Term Paper: ICU Care &amp Environment

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ICU Care and ICU Environment

The ICU is an intensive and often chaotic work environment for nurses and patients alike. Some authors have described the ICU environment as one where patients often enter in a state of physiological crisis; as such it is vital that nursing activities be structured in a manner to promote rather than inhibit patient recovery (Cilik, et. al, 2004). Further most patients admitted to intensive care units are more likely to be distressed, anxious and alarmed which may negatively impact recovery or their ability to sleep (Cilik, et. al, 2004). Lack of sleep and other factors may affect patient outcomes.

It is increasingly important that nursing staff understand any and all factors contributing to positive or negative patient outcomes within the ICU. Multiple studies have been conducted examining the effects of nursing care in the ICU and the ICU environment on patient recovery rates. From these studies researchers have determined a number of variables may influence patient recovery. Some positive factors identified include familial visitations, which may promote a more caring, comfortable and relaxed environment within the ICU (Gonzales, et. al, 2004). In some cases however, such as in the case when children visit adults in an ICU environment, increasing tensions and anxiety may result (Clarke, 2000).

Other factors, which may contribute to an improved environment, include collaboration between nursing staff, other health technicians and primary medical care providers (Cilik, et al., 2004). Still other studies suggest that nursing staff must take advantage of technological advances within the ICU environment to facilitate optimal patient care (Wilkstrom & Larsson, 2003). There is clear evidence that the ICU environment is improved by the overall commitment and dedication proffered by skilled and caring nurses whose primary intent is promoting patient recovery and comfort (Wilkin & Selvin, 2003). These ideas and more are summed in the research articles provided below.

Article 1 - "Sleep disturbance: The patient care activities applied at the night shift in the intensive care unit."

In this research study the authors intend to determine how the frequency and type of nursing activities in sedated vs. non-sedated patient care wards on the ICU affect patients sleep and recovery rates. The study was conducted on a surgical intensive care unit and involved a group of 30 sedated and 30 non0sedated patients. Nursing care was delivered to patients for twelve hours and measured on three consecutive nights. The results of the study suggest that more invasive procedures were performed on sedated rather than non-sedated patients to facilitate a better outcome.

Specifically the researchers attempted to answer how nurses working in surgical ICU unites utilize their time and to determine what the frequency and types of nursing activities were that could be applied to sedated and non-sedated patients. The study shows that continuous activities performed on all patients included blood pressure and temperature monitoring, back and mouth care and suctioning. The authors suggest that the activities nurses engage in are meant to maximize physiological stability in patients and that nurse staff and clinicians should work together more collaboratively to help limit the patient disturbances that occur between midnight and five am to facilitate better sleep patterns in patients.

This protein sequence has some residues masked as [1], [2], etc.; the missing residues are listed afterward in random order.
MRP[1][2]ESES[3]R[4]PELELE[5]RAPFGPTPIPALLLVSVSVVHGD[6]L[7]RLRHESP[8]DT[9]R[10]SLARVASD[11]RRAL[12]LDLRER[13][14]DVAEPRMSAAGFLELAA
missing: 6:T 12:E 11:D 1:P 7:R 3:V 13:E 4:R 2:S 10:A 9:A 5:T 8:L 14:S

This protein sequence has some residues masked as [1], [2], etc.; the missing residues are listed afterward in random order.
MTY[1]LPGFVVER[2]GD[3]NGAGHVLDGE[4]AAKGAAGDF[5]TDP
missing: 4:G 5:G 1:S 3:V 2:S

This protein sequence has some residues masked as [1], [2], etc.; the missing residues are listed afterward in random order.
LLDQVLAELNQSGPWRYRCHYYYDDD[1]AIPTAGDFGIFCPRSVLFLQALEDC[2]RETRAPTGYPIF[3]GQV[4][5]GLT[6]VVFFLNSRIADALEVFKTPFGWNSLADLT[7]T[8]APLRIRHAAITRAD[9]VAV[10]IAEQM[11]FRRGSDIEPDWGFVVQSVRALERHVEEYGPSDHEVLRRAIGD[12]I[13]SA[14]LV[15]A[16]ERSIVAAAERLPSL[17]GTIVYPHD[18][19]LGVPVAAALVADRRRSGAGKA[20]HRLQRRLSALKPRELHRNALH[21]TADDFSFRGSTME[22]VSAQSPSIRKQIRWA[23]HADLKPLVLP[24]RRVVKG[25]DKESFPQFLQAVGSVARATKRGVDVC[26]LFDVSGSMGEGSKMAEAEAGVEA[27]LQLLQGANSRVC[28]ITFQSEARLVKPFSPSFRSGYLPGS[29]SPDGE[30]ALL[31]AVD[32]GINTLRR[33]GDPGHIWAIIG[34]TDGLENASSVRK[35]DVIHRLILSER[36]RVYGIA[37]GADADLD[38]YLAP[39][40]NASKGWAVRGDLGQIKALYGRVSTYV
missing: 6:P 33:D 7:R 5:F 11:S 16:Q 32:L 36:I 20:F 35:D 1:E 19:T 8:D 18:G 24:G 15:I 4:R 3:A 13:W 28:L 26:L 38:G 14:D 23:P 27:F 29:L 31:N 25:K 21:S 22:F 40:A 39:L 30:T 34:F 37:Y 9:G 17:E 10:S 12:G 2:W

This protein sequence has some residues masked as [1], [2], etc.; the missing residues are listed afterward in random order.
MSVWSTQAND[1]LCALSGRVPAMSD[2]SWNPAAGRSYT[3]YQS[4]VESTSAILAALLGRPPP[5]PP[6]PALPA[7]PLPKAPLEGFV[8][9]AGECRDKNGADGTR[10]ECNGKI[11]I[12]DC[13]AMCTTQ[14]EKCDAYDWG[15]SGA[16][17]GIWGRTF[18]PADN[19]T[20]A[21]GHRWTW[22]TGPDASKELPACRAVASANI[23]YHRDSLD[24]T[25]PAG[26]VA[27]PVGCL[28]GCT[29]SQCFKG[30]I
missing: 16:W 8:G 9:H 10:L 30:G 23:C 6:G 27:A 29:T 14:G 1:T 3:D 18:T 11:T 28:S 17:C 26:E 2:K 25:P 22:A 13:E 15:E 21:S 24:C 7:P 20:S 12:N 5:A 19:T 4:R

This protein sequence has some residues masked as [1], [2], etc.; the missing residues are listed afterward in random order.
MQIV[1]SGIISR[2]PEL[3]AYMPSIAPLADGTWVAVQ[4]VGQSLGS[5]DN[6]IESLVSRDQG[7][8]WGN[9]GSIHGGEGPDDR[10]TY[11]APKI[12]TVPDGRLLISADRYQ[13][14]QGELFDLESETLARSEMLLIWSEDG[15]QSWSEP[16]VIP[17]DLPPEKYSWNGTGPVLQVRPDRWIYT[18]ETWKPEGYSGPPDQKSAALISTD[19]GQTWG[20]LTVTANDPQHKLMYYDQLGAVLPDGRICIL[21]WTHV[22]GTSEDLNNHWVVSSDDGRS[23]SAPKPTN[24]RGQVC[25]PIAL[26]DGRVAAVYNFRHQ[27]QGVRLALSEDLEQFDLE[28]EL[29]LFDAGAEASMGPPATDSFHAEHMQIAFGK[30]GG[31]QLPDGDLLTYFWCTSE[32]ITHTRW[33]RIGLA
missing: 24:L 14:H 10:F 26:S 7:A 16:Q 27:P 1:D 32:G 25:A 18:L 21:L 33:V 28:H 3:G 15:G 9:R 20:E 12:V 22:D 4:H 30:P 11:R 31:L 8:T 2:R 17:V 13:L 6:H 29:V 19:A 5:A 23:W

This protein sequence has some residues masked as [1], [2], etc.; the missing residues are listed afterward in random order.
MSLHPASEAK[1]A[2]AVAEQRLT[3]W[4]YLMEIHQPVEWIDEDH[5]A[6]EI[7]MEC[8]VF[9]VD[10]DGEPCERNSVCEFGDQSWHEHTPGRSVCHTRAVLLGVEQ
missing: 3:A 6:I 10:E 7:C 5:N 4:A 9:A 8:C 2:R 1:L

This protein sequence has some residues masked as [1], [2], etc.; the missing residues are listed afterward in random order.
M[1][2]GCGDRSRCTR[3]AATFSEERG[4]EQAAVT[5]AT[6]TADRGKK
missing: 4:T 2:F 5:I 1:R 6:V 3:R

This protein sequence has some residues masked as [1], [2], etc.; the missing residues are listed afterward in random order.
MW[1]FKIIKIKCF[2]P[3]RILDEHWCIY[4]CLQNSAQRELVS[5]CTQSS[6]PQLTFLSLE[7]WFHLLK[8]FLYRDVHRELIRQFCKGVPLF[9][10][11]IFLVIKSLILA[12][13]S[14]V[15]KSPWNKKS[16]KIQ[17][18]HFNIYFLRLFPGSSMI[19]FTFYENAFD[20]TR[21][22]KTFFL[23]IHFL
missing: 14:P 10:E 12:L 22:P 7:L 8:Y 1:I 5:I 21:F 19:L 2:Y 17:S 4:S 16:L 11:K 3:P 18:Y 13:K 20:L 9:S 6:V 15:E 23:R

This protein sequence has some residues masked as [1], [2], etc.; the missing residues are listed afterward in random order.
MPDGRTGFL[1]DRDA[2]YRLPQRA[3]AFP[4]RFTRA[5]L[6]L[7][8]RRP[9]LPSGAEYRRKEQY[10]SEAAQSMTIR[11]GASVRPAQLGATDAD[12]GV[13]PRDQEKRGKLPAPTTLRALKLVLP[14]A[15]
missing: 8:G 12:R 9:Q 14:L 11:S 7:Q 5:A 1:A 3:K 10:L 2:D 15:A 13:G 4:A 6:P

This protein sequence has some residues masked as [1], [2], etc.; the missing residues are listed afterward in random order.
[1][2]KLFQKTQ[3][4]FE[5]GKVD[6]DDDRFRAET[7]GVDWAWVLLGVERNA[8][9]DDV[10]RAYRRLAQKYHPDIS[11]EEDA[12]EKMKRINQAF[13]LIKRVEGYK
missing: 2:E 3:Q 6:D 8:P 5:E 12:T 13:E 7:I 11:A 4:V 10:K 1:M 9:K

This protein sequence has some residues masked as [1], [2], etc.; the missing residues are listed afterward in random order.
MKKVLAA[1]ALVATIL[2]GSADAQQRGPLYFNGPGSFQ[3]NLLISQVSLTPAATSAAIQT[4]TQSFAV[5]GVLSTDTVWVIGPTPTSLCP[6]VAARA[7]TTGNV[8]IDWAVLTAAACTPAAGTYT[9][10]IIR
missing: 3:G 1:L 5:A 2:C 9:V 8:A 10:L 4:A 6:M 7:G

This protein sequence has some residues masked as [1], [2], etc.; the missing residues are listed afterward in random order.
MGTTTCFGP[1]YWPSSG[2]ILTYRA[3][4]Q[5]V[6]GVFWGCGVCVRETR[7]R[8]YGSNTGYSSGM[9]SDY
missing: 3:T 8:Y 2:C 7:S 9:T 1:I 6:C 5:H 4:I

Article 2 - "Visiting Preferences of Patients in the Intensive Care Unit and In a Complex Care Medical Unit"

This study examines patient preferences for visiting among family members in an intensive care unit compared with a complex care medical unit. The researchers examine sixty-two patients using structured interviews for this research study. There intent is to measure patient's preferences for visiting and stressors compared with the benefits of visiting in an intensive care setting. The results of the study show that patients in both units felt that visitation was not stressful as most visitors provided patients with numerous benefits including increased comfort, relaxation and calming. The researchers conclude that visiting guidelines should be flexible to accommodate the needs of family members as patient visitation clearly benefits ICU patients in a positive manner.

Article 3 - "Children visiting family and friends on adult intensive care units: The nurses' perspective."

In this research study the authors examine the effects children's visitations have on adult patients in intensive care units. The purpose of the pilot study conducted by the researchers is to examine and describe the perceptions nurses have toward children visiting in the ICU setting. The aim of the researchers was to collect greater understanding why children's visitations are often limited or restricted. The findings of the study suggest that… [END OF PREVIEW]

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